Price-driven energy exports dip in first half
Sales of agriculture and food products helped to offset some of the drawdown in energy exports
By Rob Roach, ATB Economics 8 August 2023 1 min read
With the price of oil and natural gas well below the peaks reached last year, the year-to-date (YTD) value of Alberta’s international energy product exports has slipped by 19% ($14.8 billion) over the first half of 2023 compared to the same period in 2022.
Because energy products represent about three-quarters of Alberta’s international merchandise exports, it is no surprise that total YTD international sales were down by 14% ($13.5 billion).
Despite this, Alberta’s YTD exports were still 46% ($27 billion) higher than in 2019 before COVID.
Sales of agriculture and food products helped to offset some of the drawdown in energy exports so far this year, posting a 51% YTD increase ($2.2 billion).
Crop production, which was up by 49% in Alberta last year, combined with still-elevated prices explain the strong YTD performance.
Forestry exports pulled back by 31% YTD ($1.4 billion) while chemical and plastic exports dipped by 8% ($451.4 million).
Although smaller slices of Alberta’s export pie, YTD sales were up in a number of other sectors, including industrial machinery (54%), aircraft and other transportation equipment (38%), and electronics (17%).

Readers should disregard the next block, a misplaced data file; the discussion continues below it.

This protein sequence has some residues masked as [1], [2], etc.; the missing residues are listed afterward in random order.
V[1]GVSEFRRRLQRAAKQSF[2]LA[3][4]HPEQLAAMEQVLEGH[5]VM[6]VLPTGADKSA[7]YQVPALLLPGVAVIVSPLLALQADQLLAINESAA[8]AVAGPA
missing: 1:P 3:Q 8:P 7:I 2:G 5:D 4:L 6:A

Nationally, YTD merchandise exports* were essentially flat compared to 2022.
*National exports are reported on both a customs basis and a balance of payments basis. Because the provincial statistics cited above are on a customs basis, we have used the same basis for the national figure. National YTD exports on a balance of payments basis were 2% lower than in 2022.
Answer to the previous trivia question: Twenty years ago, the minimum wage in Alberta was $5.90 per hour.
Today’s trivia question: Which province led all others in terms of the dollar value of its international exports of agriculture products over the first half of 2023?